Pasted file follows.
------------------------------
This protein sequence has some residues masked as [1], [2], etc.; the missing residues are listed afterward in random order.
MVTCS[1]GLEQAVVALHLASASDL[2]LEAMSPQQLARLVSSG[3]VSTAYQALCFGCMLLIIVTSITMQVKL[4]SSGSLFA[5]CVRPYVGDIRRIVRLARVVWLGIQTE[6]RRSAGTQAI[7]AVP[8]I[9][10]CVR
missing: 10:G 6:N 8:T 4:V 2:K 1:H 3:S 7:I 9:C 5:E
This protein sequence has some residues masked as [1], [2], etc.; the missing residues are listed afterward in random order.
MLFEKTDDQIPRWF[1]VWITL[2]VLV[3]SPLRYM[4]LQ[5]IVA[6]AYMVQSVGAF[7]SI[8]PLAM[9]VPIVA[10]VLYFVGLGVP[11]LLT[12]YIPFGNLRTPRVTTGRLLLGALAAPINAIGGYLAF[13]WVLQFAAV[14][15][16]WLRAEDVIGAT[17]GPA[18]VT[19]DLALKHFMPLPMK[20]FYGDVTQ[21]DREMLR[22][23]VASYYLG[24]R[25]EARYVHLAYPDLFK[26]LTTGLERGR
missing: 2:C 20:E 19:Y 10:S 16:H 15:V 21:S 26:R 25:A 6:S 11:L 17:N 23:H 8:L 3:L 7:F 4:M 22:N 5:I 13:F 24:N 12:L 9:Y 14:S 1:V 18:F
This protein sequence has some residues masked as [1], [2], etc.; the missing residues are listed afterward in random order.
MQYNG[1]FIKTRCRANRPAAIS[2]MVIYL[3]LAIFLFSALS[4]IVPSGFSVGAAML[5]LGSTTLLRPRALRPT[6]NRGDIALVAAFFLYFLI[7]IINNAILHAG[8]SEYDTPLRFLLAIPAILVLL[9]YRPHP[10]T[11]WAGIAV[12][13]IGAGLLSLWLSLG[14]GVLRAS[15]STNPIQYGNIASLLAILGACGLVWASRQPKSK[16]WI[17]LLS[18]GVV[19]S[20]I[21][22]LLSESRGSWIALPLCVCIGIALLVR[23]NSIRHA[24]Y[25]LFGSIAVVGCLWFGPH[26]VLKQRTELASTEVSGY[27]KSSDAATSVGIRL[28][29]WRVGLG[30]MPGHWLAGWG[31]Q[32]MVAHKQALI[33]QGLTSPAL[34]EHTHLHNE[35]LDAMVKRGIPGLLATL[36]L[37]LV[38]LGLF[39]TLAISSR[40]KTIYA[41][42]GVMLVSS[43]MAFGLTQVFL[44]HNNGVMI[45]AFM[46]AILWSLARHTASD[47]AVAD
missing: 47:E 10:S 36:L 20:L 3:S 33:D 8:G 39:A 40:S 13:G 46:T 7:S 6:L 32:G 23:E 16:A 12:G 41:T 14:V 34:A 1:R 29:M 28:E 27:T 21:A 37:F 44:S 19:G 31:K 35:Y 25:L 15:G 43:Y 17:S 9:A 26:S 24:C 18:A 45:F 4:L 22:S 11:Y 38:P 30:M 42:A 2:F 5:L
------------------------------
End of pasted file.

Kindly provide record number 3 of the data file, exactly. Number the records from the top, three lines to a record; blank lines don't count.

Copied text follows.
This protein sequence has some residues masked as [1], [2], etc.; the missing residues are listed afterward in random order.
MQYNG[1]FIKTRCRANRPAAIS[2]MVIYL[3]LAIFLFSALS[4]IVPSGFSVGAAML[5]LGSTTLLRPRALRPT[6]NRGDIALVAAFFLYFLI[7]IINNAILHAG[8]SEYDTPLRFLLAIPAILVLL[9]YRPHP[10]T[11]WAGIAV[12][13]IGAGLLSLWLSLG[14]GVLRAS[15]STNPIQYGNIASLLAILGACGLVWASRQPKSK[16]WI[17]LLS[18]GVV[19]S[20]I[21][22]LLSESRGSWIALPLCVCIGIALLVR[23]NSIRHA[24]Y[25]LFGSIAVVGCLWFGPH[26]VLKQRTELASTEVSGY[27]KSSDAATSVGIRL[28][29]WRVGLG[30]MPGHWLAGWG[31]Q[32]MVAHKQALI[33]QGLTSPAL[34]EHTHLHNE[35]LDAMVKRGIPGLLATL[36]L[37]LV[38]LGLF[39]TLAISSR[40]KTIYA[41][42]GVMLVSS[43]MAFGLTQVFL[44]HNNGVMI[45]AFM[46]AILWSLARHTASD[47]AVAD
missing: 47:E 10:S 36:L 20:L 3:S 33:D 8:G 39:A 40:S 13:G 46:T 7:S 6:L 32:G 23:E 16:A 12:G 41:T 14:V 34:A 1:R 29:M 28:E 27:T 21:A 37:F 44:S 19:G 31:K 35:Y 25:L 15:G 43:Y 17:S 9:A 26:S 24:C 18:A 45:F 4:L 22:S 11:Y 38:P 30:M 42:A 2:F 5:L